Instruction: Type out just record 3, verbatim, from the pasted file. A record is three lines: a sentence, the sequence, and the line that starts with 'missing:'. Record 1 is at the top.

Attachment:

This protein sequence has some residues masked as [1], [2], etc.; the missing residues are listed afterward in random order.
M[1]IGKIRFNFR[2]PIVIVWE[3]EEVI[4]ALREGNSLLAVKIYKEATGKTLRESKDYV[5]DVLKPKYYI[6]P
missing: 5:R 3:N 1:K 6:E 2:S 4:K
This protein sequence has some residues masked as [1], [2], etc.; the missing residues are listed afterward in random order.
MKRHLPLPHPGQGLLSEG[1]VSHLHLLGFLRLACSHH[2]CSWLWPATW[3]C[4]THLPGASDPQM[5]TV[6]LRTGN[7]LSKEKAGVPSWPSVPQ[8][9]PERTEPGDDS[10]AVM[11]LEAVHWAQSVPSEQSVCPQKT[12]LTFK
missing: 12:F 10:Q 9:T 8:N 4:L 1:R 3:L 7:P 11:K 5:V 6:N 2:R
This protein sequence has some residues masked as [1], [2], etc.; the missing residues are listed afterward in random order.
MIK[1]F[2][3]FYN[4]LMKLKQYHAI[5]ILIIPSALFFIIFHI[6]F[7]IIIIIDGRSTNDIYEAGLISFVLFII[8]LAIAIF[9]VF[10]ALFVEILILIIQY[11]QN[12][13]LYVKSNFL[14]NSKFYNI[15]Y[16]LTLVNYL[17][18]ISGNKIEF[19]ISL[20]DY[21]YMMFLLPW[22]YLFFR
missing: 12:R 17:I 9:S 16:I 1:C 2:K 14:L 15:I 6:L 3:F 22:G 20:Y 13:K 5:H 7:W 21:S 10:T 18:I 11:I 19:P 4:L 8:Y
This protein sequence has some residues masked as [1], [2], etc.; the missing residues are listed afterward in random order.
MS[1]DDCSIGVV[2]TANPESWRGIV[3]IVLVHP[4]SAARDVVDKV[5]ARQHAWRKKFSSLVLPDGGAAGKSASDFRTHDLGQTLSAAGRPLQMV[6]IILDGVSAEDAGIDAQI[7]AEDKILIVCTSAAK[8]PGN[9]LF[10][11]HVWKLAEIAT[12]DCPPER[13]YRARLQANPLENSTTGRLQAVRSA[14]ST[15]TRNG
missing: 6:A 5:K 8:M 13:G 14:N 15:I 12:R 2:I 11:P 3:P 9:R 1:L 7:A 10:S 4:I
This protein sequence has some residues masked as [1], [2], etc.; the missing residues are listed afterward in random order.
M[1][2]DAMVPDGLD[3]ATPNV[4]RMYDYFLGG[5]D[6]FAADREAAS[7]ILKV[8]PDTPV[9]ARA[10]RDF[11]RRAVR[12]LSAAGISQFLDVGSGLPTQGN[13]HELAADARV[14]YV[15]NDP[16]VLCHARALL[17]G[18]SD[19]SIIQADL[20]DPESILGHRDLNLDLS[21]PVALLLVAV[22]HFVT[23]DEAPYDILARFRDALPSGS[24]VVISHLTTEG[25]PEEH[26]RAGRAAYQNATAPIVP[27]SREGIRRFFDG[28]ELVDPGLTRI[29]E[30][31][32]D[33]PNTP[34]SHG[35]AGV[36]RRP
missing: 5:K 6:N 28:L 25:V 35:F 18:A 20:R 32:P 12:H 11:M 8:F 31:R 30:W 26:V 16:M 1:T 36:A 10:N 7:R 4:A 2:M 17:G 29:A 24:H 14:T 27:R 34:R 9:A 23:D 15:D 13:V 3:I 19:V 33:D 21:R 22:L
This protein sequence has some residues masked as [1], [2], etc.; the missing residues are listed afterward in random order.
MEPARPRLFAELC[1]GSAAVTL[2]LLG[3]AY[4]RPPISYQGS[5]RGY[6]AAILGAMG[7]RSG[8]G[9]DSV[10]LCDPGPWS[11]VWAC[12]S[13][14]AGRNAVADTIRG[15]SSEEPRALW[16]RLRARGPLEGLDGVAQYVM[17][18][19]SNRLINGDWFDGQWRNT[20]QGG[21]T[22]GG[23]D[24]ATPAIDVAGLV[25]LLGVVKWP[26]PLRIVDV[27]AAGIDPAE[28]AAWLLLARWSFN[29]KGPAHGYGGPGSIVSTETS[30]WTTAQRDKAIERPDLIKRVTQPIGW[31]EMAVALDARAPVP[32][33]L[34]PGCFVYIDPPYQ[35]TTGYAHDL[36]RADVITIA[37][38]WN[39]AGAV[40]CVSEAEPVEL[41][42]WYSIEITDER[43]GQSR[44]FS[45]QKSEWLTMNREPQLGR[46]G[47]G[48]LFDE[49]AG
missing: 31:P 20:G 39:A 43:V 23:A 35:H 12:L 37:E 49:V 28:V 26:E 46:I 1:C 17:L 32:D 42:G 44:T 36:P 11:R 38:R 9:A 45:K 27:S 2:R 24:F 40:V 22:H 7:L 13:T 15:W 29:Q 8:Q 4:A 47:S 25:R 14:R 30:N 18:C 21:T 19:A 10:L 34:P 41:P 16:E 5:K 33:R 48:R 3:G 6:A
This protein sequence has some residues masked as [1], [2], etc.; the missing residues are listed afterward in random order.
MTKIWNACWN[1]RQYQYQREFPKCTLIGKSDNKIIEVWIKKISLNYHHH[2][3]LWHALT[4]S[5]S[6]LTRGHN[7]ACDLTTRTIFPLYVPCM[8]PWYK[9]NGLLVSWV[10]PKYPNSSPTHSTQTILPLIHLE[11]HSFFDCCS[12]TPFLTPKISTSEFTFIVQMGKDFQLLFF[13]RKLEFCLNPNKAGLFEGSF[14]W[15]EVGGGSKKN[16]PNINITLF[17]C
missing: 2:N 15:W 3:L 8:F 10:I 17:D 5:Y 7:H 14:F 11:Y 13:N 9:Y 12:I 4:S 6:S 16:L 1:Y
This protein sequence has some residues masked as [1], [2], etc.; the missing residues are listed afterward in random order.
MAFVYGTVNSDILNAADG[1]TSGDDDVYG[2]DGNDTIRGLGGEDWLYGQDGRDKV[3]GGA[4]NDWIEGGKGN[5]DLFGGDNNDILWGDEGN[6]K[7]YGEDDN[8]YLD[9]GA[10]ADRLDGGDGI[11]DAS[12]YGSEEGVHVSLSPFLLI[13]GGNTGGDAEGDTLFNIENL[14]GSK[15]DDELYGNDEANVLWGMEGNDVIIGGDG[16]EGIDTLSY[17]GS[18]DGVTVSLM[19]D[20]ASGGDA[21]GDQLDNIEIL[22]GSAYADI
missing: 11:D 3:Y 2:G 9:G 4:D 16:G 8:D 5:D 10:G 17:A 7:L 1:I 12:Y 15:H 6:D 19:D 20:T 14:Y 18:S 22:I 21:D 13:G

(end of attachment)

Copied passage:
This protein sequence has some residues masked as [1], [2], etc.; the missing residues are listed afterward in random order.
MIK[1]F[2][3]FYN[4]LMKLKQYHAI[5]ILIIPSALFFIIFHI[6]F[7]IIIIIDGRSTNDIYEAGLISFVLFII[8]LAIAIF[9]VF[10]ALFVEILILIIQY[11]QN[12][13]LYVKSNFL[14]NSKFYNI[15]Y[16]LTLVNYL[17][18]ISGNKIEF[19]ISL[20]DY[21]YMMFLLPW[22]YLFFR
missing: 12:R 17:I 9:S 16:I 1:C 2:K 14:L 15:I 6:L 3:F 22:G 20:Y 13:K 5:H 7:W 21:S 10:T 18:I 11:I 19:P 4:L 8:Y